Gestational exposure to pesticides induces oxidative stress and lipid peroxidation in offspring that persist at adult age in an animal model

Elvis Ngwa Ndonwi, Barbara Atogho-Tiedeu, Eric Lontchi-Yimagou, Tijjani S. Shinkafi, Dieudonne Nanfa, Eric V. Balti, Routray Indusmita, Amena Mahmood, Jean Claude Katte, Armand Mbanya, Tandi Matsha, Jean Claude Mbanya, Ali Shakir, Eugene Sobngwi

Research output: Contribution to journalArticlepeer-review

10 Scopus citations

Abstract

Pesticide exposure may induce biochemical alterations including oxidative stress and lipid peroxidation. However, in the context of developmental origin of health and disease, putative trans-generational effect of exposure to pesticides are insufficiently studied. We therefore aimed to evaluate the biochemical effect of gestational exposure to four pesticides on female Wistar rats and their offspring at adult age. We studied 30 female nulliparous Wistar rats divided into 5 equal groups. Group 1 served as the control group and received distilled water while group 2, 3, 4 and 5 received orally pesticide 1 (imidacloprid), pesticide 2 (chlorpyrifos), pesticide 3 (imidacloprid + lambda cyhalothrin) and pesticide 4 (oxamyl) respectively once daily throughout gestation at a dose equivalent to 1/10 lethal dose 50. The mothers were followed up until one month post gestation. The offspring were followed up from birth until adult age (12 weeks). In all animals at each time point we evaluated malondialdehyde (MDA), oxidative stress and liver function enzymes. There was similar variation of total body weight in all the groups during and after gestation. However, Female Wistar rats of the exposed groups had significant alterations in liver SOD (-30.8% to +64.1%), catalase (-38.8% to -85.7%) and GSH (-29.2% to -86.5%) and; kidney catalase (> 100%), GSH (> 100%). Moreover, MDA, alanine transaminase (ALT) and aspartate transaminase (AST) levels were significantly higher in pesticide exposed rats compared to the control group. Similar alterations in antioxidant enzymes, MDA and liver function enzymes were observed in offspring of treated rats evidenced at weaning and persisting until adult age. Exposure to pesticides causes oxidative stress and lipid peroxidation in exposed female Wistar rats and their offspring. The persistence in offspring at adult age suggests transgenerational adverse effects.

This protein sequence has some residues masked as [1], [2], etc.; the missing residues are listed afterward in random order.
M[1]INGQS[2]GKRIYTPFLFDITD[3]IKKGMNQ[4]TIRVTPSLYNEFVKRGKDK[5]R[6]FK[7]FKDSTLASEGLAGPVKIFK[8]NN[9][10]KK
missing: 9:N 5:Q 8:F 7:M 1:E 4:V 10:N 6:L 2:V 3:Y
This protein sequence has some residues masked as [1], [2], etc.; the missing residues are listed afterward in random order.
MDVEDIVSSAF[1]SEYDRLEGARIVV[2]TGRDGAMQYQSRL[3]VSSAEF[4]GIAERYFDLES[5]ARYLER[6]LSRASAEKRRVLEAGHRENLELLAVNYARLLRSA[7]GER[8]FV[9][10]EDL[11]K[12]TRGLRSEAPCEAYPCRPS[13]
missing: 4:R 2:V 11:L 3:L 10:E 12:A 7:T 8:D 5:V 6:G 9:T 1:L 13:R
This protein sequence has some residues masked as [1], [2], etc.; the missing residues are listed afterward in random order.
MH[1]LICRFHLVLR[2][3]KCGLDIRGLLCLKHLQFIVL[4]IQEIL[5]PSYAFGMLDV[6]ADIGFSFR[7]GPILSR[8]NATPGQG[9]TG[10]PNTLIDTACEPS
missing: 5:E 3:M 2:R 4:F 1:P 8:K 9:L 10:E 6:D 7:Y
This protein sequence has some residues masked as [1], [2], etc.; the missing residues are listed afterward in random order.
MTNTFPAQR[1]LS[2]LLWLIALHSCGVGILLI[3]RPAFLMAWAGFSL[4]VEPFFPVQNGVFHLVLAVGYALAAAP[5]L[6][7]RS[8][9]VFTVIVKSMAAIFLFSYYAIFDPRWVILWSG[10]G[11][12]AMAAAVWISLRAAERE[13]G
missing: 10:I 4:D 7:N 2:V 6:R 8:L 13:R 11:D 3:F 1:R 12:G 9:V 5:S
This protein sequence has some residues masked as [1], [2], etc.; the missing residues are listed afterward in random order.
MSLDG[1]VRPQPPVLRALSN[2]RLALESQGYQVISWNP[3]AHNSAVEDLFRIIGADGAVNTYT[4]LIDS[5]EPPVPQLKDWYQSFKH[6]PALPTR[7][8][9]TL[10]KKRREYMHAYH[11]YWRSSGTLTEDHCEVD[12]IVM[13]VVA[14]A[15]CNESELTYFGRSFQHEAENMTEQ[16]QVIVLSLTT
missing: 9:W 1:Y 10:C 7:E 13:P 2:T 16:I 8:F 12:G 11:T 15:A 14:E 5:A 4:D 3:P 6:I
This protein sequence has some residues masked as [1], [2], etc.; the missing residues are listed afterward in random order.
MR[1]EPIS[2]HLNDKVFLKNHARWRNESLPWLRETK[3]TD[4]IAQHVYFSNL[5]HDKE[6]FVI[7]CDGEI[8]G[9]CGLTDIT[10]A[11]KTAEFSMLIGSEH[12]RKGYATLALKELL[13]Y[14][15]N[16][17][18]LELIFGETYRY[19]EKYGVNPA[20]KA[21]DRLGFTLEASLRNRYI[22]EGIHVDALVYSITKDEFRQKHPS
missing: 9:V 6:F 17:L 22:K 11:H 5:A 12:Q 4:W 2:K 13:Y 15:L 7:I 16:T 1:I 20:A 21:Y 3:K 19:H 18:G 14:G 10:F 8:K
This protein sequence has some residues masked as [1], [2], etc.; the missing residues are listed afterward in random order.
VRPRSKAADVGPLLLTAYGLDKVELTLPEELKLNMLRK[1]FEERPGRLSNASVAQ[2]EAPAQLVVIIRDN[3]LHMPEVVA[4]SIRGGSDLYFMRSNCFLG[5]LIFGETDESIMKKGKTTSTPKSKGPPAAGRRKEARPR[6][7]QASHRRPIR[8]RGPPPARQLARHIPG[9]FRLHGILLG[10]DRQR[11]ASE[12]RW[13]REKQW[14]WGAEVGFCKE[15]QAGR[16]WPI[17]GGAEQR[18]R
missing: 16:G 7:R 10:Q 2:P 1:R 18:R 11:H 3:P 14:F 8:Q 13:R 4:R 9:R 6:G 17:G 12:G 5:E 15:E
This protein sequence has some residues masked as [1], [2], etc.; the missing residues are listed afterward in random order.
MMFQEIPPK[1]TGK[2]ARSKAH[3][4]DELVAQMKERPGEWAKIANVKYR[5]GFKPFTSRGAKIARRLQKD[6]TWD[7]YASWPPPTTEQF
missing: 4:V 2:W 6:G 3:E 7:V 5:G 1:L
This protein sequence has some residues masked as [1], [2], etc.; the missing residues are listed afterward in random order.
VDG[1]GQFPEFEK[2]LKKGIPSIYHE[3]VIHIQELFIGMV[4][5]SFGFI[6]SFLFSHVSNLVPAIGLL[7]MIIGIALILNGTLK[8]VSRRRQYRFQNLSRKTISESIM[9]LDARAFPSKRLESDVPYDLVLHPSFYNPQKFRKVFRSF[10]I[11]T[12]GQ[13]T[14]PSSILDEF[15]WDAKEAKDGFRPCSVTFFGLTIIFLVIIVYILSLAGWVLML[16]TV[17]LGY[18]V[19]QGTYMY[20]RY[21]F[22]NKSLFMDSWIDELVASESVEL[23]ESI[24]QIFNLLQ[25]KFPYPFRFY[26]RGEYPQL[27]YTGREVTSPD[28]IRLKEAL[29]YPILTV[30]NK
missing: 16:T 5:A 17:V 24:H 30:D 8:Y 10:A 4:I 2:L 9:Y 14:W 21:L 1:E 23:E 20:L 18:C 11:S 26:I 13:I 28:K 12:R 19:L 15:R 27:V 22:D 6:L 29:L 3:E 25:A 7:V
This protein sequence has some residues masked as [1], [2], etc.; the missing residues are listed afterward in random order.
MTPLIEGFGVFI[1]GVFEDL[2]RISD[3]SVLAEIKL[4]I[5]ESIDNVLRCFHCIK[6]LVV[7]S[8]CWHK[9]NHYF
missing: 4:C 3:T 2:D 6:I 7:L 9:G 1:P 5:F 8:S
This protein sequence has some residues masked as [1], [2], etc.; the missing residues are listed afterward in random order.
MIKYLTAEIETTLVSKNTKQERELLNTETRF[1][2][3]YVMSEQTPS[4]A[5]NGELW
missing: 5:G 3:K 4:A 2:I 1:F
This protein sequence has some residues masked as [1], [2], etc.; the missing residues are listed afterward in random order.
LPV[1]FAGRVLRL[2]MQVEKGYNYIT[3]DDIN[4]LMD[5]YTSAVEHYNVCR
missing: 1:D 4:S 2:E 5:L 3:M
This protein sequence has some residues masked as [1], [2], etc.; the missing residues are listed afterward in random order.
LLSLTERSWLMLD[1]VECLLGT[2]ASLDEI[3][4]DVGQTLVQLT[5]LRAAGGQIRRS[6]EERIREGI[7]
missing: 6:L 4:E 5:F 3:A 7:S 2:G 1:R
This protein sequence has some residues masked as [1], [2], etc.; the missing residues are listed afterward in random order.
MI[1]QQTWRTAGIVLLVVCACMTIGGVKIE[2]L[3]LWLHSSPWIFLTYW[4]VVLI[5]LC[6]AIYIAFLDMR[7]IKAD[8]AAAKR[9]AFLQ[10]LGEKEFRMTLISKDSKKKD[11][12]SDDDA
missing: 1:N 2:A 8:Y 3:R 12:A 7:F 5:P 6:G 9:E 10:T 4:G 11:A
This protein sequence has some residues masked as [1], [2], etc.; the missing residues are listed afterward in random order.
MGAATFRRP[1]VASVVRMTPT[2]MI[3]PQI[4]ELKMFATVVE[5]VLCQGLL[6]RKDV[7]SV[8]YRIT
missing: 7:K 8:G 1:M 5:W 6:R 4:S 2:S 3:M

Original languageEnglish (US)
Pages (from-to)241-248
Number of pages8
JournalToxicological Research
Volume35
Issue number3
DOIs
StatePublished - 2019

Keywords

  • Adult age
  • Biochemical alterations
  • Foetal exposure
  • Insecticide
  • Offspring

ASJC Scopus subject areas

  • Toxicology
  • Health, Toxicology and Mutagenesis

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